What's causing your psoriasis, eczema, or hives?

Common skin woes explained, and how to treat them.

01 October 2004
by Caro Verster

Sometimes your skin is more troublesome than simply being too dry or too oily. We find out more about a few common skin conditions.

Psoriasis

Psoriasis is usually characterised by defined red patches covered in fine, silvery scales. These patches are sore and itchy and although psoriasis is not contagious, it can make you feel extremely self-conscious. Psoriasis is caused by abnormal skin growth, when cells have divided too quickly and create a build-up. New skin cells are formed about 1000 times quicker than normal because of a disturbance in the cell's replication control mechanism. It's believed to be an inherited condition and it affects men and women equally.

There are five main types of psoriasis:

  • Chronic Plaque Psoriasis affects the knees, elbows or other crevices. It's the most common type, causing scaly red patches.
  • Flexural Psoriasis affects body creases such as the elbows, armpits and under the breasts. It typically causes reddening, but no scales.
  • Guttate Psoriasis (or teardrop/raindrop psoriasis) affects the entire body, except for the palms and the soles of the feet. This type of psoriasis often starts a week after a sore throat infection (if you are prone to psoriasis) and seen as tear-shaped scaly patches. It can be successfully treated if caught early, but can develop into chronic plaque psoriasis.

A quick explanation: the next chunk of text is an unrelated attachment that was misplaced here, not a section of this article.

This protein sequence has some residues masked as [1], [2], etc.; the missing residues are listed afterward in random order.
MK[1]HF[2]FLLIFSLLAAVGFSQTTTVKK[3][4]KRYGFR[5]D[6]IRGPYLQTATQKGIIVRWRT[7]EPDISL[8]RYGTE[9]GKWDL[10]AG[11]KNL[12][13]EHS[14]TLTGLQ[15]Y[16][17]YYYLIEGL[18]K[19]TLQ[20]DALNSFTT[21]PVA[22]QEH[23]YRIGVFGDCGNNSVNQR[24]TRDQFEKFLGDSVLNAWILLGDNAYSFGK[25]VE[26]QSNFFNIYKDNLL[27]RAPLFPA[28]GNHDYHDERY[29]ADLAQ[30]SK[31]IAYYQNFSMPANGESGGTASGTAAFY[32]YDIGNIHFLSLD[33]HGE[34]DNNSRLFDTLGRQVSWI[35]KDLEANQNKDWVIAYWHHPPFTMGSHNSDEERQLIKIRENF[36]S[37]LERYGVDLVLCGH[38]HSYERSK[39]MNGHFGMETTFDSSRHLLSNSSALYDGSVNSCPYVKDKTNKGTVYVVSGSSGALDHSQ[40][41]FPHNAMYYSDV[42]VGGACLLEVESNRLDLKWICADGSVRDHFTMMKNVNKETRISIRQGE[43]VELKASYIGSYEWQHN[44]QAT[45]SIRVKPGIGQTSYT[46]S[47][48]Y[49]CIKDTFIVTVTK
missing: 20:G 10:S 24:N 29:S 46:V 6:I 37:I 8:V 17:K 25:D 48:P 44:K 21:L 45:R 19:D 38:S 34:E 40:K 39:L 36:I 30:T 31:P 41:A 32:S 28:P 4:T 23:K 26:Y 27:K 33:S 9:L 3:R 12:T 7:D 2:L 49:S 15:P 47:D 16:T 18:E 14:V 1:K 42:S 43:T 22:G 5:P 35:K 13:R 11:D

• Pustular Psoriasis affects the entire body. It causes painful pustules, which are often accompanied by fever and may be aggravated by the use of strong steroids.
  • Erythrodermic Psoriasis also affects the entire body. This is a very rare form of psoriasis, where much of the skin is red and scaly. It's known to affect body-fluid balance and temperature.

Treating Psoriasis

Stress or emotional disturbances can cause psoriasis flare-ups. Treat these causes first before trying other treatments.

External Emollients are commonly used to moisturize affected areas. Other options are salicylic acid, retinoids, steroids, vitamin D, and medications that help stop cell growth, but these may have side effects so patients are monitored very closely. Ultraviolet light therapy, in conjunction with psoralen (which increases the skin's sensitivity to light) is used as a last resort because of the association between cancer and UV light.